Each PE in the POWER/4 has an 8KB instruction cache and a 32KB data cache. The data cache is four-way set associative with 512 cache blocks of 64 bytes each. The cache management operations are those provided by the unmodified PEs. These include instructions to:
The hardware selected for this project was a prototype for the IBM Shared Memory System POWER/4. Unfortunately there are currently no operating system implementations for shared memory clusters. The choices were to write a new one, or modify an existing one.
In particular, the operating system must be able to run on hardware which supports an unordered model of access to shared memory, but must provide a strongly ordered model for user programs. While it may be possible to rewrite all applications to run on an unordered model, it would clearly be advantageous to be able to continue running all existing applications, which were written assuming a strongly ordered model of memory. Let us look first at how we can provide a strongly ordered model of memory for user applications with hardware which does not provide cache coherence.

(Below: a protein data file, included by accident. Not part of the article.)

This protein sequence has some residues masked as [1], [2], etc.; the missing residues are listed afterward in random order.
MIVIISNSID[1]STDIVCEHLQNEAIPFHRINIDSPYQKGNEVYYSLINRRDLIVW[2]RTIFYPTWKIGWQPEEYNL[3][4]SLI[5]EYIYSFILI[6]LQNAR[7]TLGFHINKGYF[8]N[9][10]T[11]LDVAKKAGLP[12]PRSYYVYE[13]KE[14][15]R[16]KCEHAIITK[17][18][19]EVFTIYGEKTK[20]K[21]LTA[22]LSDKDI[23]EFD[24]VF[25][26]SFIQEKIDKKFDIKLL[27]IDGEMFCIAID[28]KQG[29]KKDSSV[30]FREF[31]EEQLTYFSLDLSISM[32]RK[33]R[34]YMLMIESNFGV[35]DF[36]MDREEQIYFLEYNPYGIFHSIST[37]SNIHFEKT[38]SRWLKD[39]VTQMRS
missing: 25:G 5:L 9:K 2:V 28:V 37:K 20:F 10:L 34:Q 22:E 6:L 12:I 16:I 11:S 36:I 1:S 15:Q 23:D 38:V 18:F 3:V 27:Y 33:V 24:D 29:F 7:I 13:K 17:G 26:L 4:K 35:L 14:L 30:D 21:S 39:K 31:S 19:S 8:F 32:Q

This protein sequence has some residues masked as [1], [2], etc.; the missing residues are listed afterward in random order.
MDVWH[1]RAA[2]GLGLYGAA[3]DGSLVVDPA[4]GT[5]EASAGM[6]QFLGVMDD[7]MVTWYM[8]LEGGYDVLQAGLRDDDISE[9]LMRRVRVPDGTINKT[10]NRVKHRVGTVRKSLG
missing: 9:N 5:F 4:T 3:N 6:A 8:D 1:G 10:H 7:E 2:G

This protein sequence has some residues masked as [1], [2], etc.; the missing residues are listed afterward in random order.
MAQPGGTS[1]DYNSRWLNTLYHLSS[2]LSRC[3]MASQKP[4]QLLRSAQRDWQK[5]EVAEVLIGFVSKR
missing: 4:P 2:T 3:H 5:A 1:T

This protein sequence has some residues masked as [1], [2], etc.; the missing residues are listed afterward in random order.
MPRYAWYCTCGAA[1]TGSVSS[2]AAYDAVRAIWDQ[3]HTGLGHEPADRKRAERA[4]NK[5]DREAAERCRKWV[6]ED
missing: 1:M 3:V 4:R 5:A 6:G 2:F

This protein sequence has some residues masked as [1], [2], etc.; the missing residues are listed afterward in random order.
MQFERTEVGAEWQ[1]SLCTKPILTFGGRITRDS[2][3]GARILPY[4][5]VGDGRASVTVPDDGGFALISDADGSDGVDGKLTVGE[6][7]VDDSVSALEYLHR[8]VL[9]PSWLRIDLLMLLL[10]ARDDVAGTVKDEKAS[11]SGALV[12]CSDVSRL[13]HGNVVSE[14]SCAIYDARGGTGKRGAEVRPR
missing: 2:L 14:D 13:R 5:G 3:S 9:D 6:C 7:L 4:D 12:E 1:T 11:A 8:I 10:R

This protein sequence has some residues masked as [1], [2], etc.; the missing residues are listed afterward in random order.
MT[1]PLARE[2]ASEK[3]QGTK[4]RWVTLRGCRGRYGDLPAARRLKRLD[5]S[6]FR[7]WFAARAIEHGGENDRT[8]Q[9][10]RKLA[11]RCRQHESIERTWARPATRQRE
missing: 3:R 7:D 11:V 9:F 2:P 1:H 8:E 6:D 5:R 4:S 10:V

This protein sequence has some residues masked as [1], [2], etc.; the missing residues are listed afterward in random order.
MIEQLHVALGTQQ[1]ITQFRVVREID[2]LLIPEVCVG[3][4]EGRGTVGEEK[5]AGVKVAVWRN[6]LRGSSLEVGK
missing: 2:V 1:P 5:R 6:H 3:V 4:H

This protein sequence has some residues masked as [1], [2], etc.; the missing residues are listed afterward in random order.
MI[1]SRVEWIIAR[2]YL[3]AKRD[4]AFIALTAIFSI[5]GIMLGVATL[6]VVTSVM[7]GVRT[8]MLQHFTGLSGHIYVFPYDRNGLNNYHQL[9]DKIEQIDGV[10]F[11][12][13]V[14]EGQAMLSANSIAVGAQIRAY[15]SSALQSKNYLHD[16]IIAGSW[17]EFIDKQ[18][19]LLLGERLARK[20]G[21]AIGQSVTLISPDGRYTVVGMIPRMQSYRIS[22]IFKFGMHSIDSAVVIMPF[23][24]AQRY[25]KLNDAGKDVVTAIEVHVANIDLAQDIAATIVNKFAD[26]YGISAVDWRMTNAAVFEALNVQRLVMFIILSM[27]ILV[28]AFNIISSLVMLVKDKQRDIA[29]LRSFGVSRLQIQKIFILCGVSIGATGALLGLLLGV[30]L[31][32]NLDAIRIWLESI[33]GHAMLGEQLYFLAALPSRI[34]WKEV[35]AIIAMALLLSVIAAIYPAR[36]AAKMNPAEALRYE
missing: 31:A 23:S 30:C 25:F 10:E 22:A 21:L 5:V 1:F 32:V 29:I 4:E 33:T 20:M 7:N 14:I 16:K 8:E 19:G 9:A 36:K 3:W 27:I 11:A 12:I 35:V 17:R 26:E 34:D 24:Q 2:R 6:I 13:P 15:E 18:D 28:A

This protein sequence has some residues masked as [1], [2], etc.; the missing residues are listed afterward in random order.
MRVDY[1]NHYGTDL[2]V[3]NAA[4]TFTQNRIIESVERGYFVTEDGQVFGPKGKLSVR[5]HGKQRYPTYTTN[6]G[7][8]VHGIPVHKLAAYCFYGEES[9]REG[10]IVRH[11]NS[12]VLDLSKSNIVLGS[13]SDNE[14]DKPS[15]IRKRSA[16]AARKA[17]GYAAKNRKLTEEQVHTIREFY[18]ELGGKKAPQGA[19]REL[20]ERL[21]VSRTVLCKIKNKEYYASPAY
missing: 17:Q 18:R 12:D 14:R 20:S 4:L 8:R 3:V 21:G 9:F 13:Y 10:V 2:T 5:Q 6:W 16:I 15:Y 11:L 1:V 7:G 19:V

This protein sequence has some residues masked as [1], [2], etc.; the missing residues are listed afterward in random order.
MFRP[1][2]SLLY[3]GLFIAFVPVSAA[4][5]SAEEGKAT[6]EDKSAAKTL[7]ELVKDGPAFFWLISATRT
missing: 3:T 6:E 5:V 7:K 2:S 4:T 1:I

Coherence of memory accesses requires that all accesses to shared memory always retrieve the result of the latest write to that memory. When caches are being used, the following requirements will provide memory coherence.
The Coherence Conditions require that accesses to shared memory on one processor change the way in which memory is cached and accessed by other processors. For example, if processor A is reading a shared memory block and processor B attempts to write to that memory block, we must prevent processor A from reading until the write from processor B is stored back from processor B's cache into shared memory. Plus processor A's cache must be invalidated to force it to get a new copy of the modified data from memory.
We can use the page table as a way to control the access of user programs to shared memory. On the POWER/4, 64 memory blocks (64 bytes each) are wholly contained in each page (4KB). Each page has an associated state for each processor: None, Read Only (R/O), and Read/Write (R/W). Figure 2 shows the per-processor state diagram for each page
Figure 2. Per-Processor Page Access State Diagram for User Coherence
Shared.Read and Shared.Write are synchronous requests that are broadcast to all other processors. Processors that receive a Shared.Read notification for a page they have mapped as R/W must store the page's memory blocks and reduce all access on their processor to R/O before replying. A processor that receives a Shared.Write must flush the page if it is mapped R/W, then reduce all access to None before replying.